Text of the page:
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Dance Headpiece (Chi Wara)

Artist/Maker: Bamana people (Mali)

Date: 20th century
Medium: wood, pigment, shell buttons, glass beads, cotton string, plant fiber, raffia and wicker
Overall: 26 1/2 x 9 5/8 x 9 3/4 in. (67.3 x 24.4 x 24.8 cm)
Classification: Clothing, Accessories and Jewelry
Credit Line: Gift of Alan Potamkin
Object number: 2007.48.97
DescriptionCi-wara is a legendary composite creature that is credited with introducing agriculture to humans. Confusion abounds as to his physical form but the antelope is the most prominent element. This unusual Ci-wara is a composite of several of the various forms of the headdress. It combines an essentially vertical format with the antelope head and horns associated most frequently with the horizontal variant. It also combines male and female symbolism usually seen separately. The basketry base is intact and is covered with blackened raphia fibers like those that comprise the costume that covers the body. When the costume is worn, the raphia fibers are sprinkled with water to symbolize rain. The male antelope symbolizes the sun. The female figure with a child on her back conveys the idea of fertility usually conveyed more typically by a separate female antelope headdress with a baby antelope on her back. This was worn by members of the Ci-wara initiation society in agricultural ceremonies and perhaps for public entertainment.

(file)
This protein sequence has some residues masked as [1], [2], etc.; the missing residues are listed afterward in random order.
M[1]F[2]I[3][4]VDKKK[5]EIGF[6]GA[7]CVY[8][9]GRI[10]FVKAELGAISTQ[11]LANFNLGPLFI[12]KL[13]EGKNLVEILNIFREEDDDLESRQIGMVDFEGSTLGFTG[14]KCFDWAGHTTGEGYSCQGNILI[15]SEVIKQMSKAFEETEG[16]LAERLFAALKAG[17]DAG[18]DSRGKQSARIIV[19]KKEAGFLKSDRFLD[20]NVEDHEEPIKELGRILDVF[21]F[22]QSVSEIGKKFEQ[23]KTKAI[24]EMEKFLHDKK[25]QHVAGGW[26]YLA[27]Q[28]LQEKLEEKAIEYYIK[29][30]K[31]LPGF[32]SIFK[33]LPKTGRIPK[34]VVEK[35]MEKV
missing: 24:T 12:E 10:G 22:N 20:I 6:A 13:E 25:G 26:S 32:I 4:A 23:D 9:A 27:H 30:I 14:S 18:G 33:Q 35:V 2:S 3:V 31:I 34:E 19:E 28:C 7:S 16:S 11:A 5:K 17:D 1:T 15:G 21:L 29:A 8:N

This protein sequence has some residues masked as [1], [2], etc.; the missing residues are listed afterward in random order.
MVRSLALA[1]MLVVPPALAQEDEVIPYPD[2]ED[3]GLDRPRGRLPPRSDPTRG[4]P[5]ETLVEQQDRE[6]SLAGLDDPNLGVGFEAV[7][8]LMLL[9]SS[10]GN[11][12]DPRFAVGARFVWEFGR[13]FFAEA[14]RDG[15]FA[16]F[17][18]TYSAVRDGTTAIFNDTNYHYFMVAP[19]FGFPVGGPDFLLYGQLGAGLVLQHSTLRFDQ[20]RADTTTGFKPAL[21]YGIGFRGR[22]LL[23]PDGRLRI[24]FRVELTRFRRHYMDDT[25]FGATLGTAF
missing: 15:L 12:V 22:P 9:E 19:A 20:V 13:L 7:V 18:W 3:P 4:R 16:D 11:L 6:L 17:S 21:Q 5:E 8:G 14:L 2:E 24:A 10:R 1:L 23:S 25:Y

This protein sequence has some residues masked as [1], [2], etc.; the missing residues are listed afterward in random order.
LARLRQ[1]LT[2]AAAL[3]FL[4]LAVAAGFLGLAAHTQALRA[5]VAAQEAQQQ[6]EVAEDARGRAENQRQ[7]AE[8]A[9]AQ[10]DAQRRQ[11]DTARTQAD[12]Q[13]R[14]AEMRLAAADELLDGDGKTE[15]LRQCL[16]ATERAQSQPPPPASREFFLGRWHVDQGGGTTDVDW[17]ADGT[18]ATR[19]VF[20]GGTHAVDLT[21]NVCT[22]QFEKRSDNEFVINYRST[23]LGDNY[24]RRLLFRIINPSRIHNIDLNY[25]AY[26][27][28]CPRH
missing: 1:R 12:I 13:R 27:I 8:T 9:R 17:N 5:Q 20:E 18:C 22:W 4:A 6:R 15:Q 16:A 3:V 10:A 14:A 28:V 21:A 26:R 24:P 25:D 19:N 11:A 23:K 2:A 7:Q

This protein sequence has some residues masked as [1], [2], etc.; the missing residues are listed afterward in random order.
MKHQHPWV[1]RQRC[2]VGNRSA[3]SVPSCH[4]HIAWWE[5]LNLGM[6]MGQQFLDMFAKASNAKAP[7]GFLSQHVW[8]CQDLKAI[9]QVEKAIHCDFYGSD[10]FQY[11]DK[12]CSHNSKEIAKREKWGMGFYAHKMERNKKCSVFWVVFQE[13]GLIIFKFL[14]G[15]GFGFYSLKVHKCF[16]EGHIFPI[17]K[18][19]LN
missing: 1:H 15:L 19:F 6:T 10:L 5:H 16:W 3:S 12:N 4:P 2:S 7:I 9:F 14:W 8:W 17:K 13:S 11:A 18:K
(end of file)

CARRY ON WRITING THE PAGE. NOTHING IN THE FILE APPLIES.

Not on view
In Collection(s)